Robert Glenn Howard

Rhetoric, Politics, and Culture




6040 Vilas Hall

Professor Robert Howard

Office Hours:

  • By appointment

Current and Upcoming Projects

  • GunTalk: Everyday Discourse, Weaponized
  • Gunlore: Folklore about Guns and Why Its Important
  • The Digital Folklore Reader

Expertise and Activities

Hi.  Call me “Rob”!

I am founder and Director of Digital Studies and DesignLab and Professor of Communication in the Department of Communication Arts at the University of Wisconsin – Madison. I am also affiliate faculty in the Information School, The School of Journalism and Mass Communication, the Religious Studies Program, the Folklore Program, as well as on the advisory board for the Computer, Data, and Information Sciences Division.

Most broadly, my research seeks to uncover the possibilities and limits of empowerment through everyday expression on the Internet by focusing on the intersection of individual human agency and participatory performance. I engage critical cultural theories, rhetorical theory, design theory, as well as theories of performance and performativity to explore the ways that everyday people combine their cultural and technological resources to perform their unique identities in relation to larger groups. Most recently, I am exploring how vernacular forms of authority are trumping more traditional information sources. I am particularly interested in how communication technologies including targeting algorithms, artificial intelligence, “chat bots” and good old fashioned social media interactions are functioning in informal and semi-formal forms in US nationalism generally and the discourses surrounding firearms in particular.

When I am feeling particularly analog, I like to read, think, talk, write about, and even tinker with classic electric guitar designs.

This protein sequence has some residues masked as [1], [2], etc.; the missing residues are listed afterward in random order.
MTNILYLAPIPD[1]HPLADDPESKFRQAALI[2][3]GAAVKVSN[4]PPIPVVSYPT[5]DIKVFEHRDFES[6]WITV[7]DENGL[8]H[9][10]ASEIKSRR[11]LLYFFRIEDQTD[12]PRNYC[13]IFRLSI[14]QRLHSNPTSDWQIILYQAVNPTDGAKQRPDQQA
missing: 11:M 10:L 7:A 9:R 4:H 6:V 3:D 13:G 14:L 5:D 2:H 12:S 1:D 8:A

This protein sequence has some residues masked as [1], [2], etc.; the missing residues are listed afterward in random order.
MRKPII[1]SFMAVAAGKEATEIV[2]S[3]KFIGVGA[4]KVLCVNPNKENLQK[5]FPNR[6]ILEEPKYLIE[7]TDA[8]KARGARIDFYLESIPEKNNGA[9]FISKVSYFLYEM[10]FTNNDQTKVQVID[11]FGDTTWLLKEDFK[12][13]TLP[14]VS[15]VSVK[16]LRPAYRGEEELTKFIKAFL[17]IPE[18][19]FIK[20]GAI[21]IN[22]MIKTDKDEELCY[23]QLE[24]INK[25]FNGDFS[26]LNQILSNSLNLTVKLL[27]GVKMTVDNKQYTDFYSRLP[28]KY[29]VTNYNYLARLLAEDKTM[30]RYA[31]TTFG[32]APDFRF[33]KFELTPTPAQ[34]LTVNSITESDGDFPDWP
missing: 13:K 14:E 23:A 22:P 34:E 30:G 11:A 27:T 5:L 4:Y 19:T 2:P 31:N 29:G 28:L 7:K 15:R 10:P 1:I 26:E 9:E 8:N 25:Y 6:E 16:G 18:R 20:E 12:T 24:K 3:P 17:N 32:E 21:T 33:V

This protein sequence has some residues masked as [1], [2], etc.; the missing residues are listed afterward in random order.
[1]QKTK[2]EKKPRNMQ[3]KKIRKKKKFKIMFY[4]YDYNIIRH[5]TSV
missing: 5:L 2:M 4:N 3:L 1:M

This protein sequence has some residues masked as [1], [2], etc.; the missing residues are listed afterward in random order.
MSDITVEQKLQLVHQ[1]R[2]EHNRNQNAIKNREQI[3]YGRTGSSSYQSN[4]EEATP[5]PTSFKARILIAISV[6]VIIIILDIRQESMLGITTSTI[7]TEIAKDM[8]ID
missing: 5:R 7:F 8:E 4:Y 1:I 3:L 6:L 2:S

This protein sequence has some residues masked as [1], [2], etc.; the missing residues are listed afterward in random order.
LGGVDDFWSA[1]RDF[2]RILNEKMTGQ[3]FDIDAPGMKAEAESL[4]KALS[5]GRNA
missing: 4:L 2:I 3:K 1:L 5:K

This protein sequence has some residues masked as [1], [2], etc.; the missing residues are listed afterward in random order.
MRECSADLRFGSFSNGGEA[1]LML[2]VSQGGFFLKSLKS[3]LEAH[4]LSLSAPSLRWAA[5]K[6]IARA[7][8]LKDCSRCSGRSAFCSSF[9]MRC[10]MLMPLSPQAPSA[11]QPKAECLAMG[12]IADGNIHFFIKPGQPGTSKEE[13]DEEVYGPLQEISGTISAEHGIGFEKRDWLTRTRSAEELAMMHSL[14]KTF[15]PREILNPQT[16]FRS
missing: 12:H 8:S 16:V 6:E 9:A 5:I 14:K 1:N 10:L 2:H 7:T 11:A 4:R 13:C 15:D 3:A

Check out my CV/resume!


  • Ph.D. University of Oregon, 2001
  • M.A. University of California, Los Angeles, 1996
  • B.A. University of California, Berkeley, 1993


Gunlore: American Traditions about Firearms (ed. with Eric Eliason). Jackson, University Press of Mississippi, 2023. Under contract.

The Digital Folklore Reader (ed. with Trevor Blank and Andrew Peck). Logan, Utah: Utah State University Press, 2023. Under contract.

Text + Field: Innovations in Rhetorical Method (ed. with Sara L. McKinnon, Robert Asen, and Karma R. Chávez). University Park, Pennsylvania: Penn State University Press, 2016.

Tradition in the 21st Century: Locating the Role of the Past in the Present (ed. with Trevor Blank). Logan, Utah: Utah State University Press, 2013.

Digital Jesus: The Making of a New Christian Fundamentalist Community on the Internet. New York: New York University Press, 2011.

Network Apocalypse: Visions of the End in an Age of Internet Media (ed.). London: University of Sheffield/Phoenix Press, 2011.

Selected Articles and Book Chapters

Manufacturing Populism: Digitally Amplified Vernacular AuthorityMedia and Communication. 10.4 (2022): 10.4 (2022): 136-147.

“When A Cosmic Shift Fails: The Power of Vernacular Authority in a New Age Internet Forum” in Contesting Authority: Vernacular Knowledge and Alternative Beliefs. ed. Marion Bowman and Ülo Valk. (Sheffield, United Kingdom: Equinox Publishing, 2019). 165-188.